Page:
Log In / Join Now

bruce sanderson decanted

A First Look at 2006 German Riesling

Photo by: David Yellen

Posted: Jun 6, 2007 8:32am ET

Portfolio tastings by two major German importers on two consecutive days earlier this week gave me the opportunity to taste more than 100 German Rieslings from the 2006 vintage.

It’s an interesting vintage, primarily because it was early and fast. Most growers had completed the harvest in three weeks, roughly half the normal time. Three days of rain at the beginning of October induced a massive attack of botrytis. “We didn’t even bother to go through the vines and eliminate the grapes affected by rot,” said Johannes Selbach, proprietor of Selbach-Oster in the Mosel. “By the next day, the healthy grapes left behind were infected by botrytis.”

Indeed, it’s the botrytis, and sometimes the lack thereof, which defines the vintage. The wines have weight and substance, but in the best examples, a wonderful elegance from the vibrant acidity. “The difference between 1976 and 2006 is that in ’76 we had very low acidity. In ’06 it’s very good,” explained Robert Eymael, proprietor of Mönchhof and lessee of the Joh. Jos. Christoffel vineyards in the Mosel.

There are also some whistle-clean, racy kabinetts that were harvested before the botrytis. Tim Fröhlich of Schäfer-Fröhlich in the Nahe reported no botrytis in the wines up to Spätlese. His elegant Estate Kabinett (from the porphyry soils in the Bockenauer vineyard) has great clarity and cut. “These were some of the first grapes we harvested,” he said.

Thus, it is an uneven vintage, with everything from racy, lightweight wines made from healthy grapes to some top-heavy, botrytis-laden wines that tasted soft. Furthermore, because of the botrytis and dehydration, quantities are 30 to 40 percent lower.

Where the botrytis and dehydration is matched by fine acidity, there are some real gems. Kerpen’s Auslese* Wehlener Sonnenuhr, Mönchhof’s Auslese Erdener Prälat and Selbach-Oster’s Beerenauslese* Bernkasteler Badstube come to mind.

In 2006, there are some delicious German Rieslings and some that are stunning. Others seemed to lack focus, but they are still young wines, recently bottled. Look for my reviews beginning this fall.

James Peterson
San Antonio, Texas —  June 10, 2007 9:19am ET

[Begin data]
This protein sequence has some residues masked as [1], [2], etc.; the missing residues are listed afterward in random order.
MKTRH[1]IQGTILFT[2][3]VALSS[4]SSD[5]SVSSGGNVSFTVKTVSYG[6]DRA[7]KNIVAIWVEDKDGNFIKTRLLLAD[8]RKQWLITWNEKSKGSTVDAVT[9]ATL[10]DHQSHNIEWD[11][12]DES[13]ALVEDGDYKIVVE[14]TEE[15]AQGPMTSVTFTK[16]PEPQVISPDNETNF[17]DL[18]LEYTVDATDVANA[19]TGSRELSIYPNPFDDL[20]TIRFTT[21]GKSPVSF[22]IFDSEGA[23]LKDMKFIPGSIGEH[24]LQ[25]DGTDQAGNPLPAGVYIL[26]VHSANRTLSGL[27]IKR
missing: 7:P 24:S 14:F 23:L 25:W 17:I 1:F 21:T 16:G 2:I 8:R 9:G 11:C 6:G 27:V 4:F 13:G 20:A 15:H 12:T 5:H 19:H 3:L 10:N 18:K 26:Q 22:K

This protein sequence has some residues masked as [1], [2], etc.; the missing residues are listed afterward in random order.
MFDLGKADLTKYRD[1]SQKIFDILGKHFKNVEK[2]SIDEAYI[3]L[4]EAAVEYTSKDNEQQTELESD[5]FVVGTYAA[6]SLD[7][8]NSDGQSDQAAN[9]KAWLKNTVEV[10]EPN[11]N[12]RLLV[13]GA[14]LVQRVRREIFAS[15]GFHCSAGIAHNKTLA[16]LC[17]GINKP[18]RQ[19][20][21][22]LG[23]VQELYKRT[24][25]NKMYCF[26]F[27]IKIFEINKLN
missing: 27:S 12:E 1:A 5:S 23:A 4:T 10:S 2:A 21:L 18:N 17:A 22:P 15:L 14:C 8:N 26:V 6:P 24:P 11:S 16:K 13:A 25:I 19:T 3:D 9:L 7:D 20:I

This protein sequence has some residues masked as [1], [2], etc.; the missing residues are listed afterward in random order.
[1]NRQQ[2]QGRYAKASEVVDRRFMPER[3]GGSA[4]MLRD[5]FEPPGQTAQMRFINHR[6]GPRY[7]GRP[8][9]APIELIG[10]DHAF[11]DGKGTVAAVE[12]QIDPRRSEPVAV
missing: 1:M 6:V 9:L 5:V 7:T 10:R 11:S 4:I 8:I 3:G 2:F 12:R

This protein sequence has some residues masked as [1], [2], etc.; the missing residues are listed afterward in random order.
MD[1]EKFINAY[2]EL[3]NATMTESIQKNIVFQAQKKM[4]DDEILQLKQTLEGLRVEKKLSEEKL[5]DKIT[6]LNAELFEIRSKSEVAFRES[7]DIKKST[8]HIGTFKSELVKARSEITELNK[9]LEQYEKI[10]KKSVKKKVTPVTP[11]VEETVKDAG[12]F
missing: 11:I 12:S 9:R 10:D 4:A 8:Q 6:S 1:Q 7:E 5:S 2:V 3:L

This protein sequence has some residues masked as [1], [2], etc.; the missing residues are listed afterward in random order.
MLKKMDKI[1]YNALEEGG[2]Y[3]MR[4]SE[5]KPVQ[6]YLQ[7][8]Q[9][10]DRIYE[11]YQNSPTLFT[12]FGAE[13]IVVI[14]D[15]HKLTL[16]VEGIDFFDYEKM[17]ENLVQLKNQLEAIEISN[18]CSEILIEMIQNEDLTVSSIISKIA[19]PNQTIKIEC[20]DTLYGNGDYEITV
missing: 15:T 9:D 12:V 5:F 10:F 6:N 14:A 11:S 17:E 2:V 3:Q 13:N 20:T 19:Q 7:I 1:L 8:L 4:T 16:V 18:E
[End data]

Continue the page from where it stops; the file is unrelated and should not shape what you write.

The last time I stopped by J.J. Prum in December 2006, Katharina was telling me how there will be no Wehlener Sonnenuhr Spatlese for 2006 (my usual favorite of theirs). They were all saying how it was a very strange year, and how surprised they were when they tested the grapes after picking. Still, their 2006 wines should be delicious as usual--just not the normal line-up. I'm looking forward to seeing what you think. - Jim
Heidi Mayer
January 24, 2008 2:10pm ET
Are any of these dry Rieslings? I know that "trocken" is dry in German, but how else can I tell? thank you.
Bruce Sanderson
New York —  January 24, 2008 2:32pm ET
Heidi,the ones I mention in this blog are in the fruity, i.e. off dry style. Dry wines from the Rheingau will either have the "Erstes Gew¿s" designation or simply "Trocken." Dry wines from the other regions, except the Mosel, will have the first growth symbol, with a number "1" and a grape cluster. In the Mosel, wines with this symbol may also be in the fruity, off dry style. Confused yet? Another clue is the alcohol level. The dry wines will be in the 12-14.5 percent range. It's always a good idea to ask your retailer or sommelier in a restaurant.

Would you like to comment? Want to join or start a discussion?

Become a WineSpectator.com member and you can!
To protect the quality of our conversations, only members may submit comments. Member benefits include access to more than 315,000 reviews in our Wine Ratings Search; a first look at ratings in our Insider, Advance and Tasting Highlights; Value Wines; the Personal Wine List/My Cellar tool, hundreds of wine-friendly recipes and more.

WineRatings+ app: Download now for 340,000+ ratings.